James Reviews Kat Coiro’s A Case Of You [Tribeca Film Festival 2013 Review]

Justin Long will forever be the perfect man-child, a person who seems to be in a constant state of playing a teen or a young man with no sense of direction. It’s not to say his character of Sam doesn’t have a grown up career. He’s a writer who gets paid for a living. He has a stoner friend/roommate and they share a beautiful (and must be rent controlled) apartment in New York City with tons of space. He even has the cool neighborhood coffee shop which is always a welcome site coming from the Starbucks Empire that stuck its flag into the Big Apple. But he’s a bit lost, writing novelizations of films (like Teen Vampire) and he wants more. He wants to write his own book, from his own words. And he is crushing hard on Birdie (Evan Rachel Wood), the barista at his coffee shop.

Sam is a shy guy, who just wants to get a word in edgewise when it comes to Birdie or even his publisher (Vince Vaughn), but he starts up a conversation while getting a refill and share a joke about a doodle of his, which he draws a little bit more on his head to depict Gorbachav. Sadly, when he goes back the next day, another barista is there (played hilariously by Peter Dinklage) and finds out she’s been canned for being late all the time. So begins our endless folly, he finds out her full name, finds her on Facebook (the home of casual stalking) and starts to see all her likes, such as Darwin’s The Origin of Species, her love of judo, guys who play guitar and Walt Whitman, among many other updates she makes that he decides to pick in order to impress her.

And this is where the problem ultimately comes from within the film. The conflict is one that we as the audience don’t truly feel bad for Long’s Sam. He’s a nice guy, a nerdy writer who feels inadequate when it comes to winning the heart of Wood’s manic pixie dream girl but as his roommate tells him straight away in the film, “Why don’t you just message her?” Of course Sam doesn’t do so, but then we wouldn’t have a 90 minute film with a roundabout plot. And while I loved the cameos from big name stars such as Vaughn, Dinklage, Sam Rockwell as a guitar teacher who played backup for The Spin Doctors, Brendan Fraser’s ex-boyfriend carpenter rocker, or even Peter Billingsly.

The more I think about the film, the more forgettable it becomes as the hours go by since viewing it. It’s not necessarily a ‘bad’ film, I did chuckle a bit throughout (even with a guy shrugging every 2 minutes next to me and saying, “Wood gives me wood.” every 5 minutes) but it doesn’t paint a healthy picture. We have Sam who, in order to get a girl to like him, primarily learns all her likes to better situate himself in her life. When a scene of conflict comes up at an art gallery, we don’t side with Sam at all. We side with Birdie and Long must have known that would happen because, as his character writes his semi-autobiographical tale, Vaughn and Billingsly are there as us, the audience, telling him what we are all thinking. But being that self referential in your script doesn’t make it smart or hip. It makes it rather lazy and lame, especially when we get the romantic comedy trope of the man running to the girl of his dreams, in order to apologize to her and win her back, no matter the cost. The movie ends on such a ‘duh’ moment and nobody really learns anything from the last 90 minutes, so why did we need to make the film in the first place?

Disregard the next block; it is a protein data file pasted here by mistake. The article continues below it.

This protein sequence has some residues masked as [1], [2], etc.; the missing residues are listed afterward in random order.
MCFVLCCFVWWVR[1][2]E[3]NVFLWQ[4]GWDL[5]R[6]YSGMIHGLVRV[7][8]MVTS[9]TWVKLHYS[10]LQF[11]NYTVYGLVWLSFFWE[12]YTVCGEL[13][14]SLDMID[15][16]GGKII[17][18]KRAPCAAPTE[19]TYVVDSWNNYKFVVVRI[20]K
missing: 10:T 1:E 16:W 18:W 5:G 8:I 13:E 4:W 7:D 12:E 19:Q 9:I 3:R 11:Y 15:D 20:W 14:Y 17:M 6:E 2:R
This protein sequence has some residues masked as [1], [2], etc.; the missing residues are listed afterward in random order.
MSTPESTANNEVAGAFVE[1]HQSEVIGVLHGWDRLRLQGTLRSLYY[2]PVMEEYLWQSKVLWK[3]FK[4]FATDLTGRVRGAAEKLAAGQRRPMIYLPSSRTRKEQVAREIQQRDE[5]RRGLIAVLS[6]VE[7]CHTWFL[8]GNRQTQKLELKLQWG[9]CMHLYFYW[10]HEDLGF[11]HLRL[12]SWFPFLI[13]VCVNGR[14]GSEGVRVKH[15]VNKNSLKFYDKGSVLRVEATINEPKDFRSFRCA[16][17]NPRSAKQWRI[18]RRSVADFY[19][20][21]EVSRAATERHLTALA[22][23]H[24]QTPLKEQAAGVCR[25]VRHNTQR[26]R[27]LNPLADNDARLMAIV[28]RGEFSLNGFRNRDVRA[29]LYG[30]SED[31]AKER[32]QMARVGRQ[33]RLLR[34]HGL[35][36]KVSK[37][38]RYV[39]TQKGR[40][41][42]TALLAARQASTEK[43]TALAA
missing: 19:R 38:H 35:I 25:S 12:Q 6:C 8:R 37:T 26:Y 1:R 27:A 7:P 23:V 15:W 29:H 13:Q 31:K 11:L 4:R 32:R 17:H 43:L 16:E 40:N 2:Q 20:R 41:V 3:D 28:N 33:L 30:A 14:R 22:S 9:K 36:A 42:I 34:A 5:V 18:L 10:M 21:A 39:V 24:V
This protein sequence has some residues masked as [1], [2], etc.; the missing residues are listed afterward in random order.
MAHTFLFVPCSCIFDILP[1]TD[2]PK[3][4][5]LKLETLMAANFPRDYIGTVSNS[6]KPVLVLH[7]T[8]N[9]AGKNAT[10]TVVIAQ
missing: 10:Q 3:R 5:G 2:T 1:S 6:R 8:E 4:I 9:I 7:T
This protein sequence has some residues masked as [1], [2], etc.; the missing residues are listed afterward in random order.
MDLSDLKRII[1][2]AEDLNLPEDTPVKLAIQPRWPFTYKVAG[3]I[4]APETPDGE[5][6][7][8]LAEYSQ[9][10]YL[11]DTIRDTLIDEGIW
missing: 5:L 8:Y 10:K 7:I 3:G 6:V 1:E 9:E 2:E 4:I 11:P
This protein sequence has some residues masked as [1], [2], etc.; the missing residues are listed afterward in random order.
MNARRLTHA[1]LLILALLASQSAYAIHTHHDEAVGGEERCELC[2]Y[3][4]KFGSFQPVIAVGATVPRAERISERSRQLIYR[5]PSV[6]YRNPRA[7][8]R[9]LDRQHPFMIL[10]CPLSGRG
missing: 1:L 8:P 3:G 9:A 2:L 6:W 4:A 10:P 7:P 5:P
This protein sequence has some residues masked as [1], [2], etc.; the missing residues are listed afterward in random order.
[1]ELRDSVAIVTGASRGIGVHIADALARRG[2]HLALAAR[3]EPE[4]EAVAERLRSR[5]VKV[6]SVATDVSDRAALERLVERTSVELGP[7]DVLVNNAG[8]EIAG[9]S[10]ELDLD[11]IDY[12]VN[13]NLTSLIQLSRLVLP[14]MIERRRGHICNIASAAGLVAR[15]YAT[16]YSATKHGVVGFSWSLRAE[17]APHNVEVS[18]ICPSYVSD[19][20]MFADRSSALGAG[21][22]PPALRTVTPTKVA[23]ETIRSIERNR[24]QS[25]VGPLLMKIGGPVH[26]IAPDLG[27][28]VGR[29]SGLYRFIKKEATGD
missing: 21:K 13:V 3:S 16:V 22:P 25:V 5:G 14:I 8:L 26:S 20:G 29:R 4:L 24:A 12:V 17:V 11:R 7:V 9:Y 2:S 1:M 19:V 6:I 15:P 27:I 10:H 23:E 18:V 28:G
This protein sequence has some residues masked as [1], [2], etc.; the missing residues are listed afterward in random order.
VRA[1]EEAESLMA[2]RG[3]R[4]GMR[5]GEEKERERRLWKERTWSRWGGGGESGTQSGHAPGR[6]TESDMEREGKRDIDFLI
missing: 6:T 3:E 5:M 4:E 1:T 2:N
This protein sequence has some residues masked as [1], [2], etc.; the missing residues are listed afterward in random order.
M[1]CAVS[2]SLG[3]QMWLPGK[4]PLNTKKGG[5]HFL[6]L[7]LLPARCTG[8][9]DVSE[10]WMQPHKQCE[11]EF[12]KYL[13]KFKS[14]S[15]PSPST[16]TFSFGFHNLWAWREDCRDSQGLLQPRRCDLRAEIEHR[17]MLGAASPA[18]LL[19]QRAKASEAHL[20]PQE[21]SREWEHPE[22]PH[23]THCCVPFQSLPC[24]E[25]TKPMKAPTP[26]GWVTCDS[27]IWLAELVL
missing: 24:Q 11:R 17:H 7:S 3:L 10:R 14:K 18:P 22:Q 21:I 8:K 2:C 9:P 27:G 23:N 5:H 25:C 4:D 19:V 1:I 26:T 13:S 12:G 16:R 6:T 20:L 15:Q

A Case of You is a hard film to really hate but also not that easy to really like. On the one hand, it’s got that indie quirk factor that people tend to think is the ‘in’ thing these last few years (Lola Versus is an example I can think of right off the top of my head). On the other hand, Justin Long and director Kat Coiro have weaved together at times a bit cute yet sad and slightly demented tale of a man who could have saved us the running time and just asked Birdie out from the get go. Maybe in a different world, we would have had Long write a script about Dinklage’s gay barista, who was the moment my interest perked up when he was on screen. It’s not a good sign for your film when your brightest spot is a cameo by a friend of yours.

James McCormick

Writer. Podcaster. Social Media Enthusiast. James has loved film from the moment he set eyes on the screen. A Brooklyn, New York native, always trying to find a film that will shock and surprise him. Twitter / cineAWESOME

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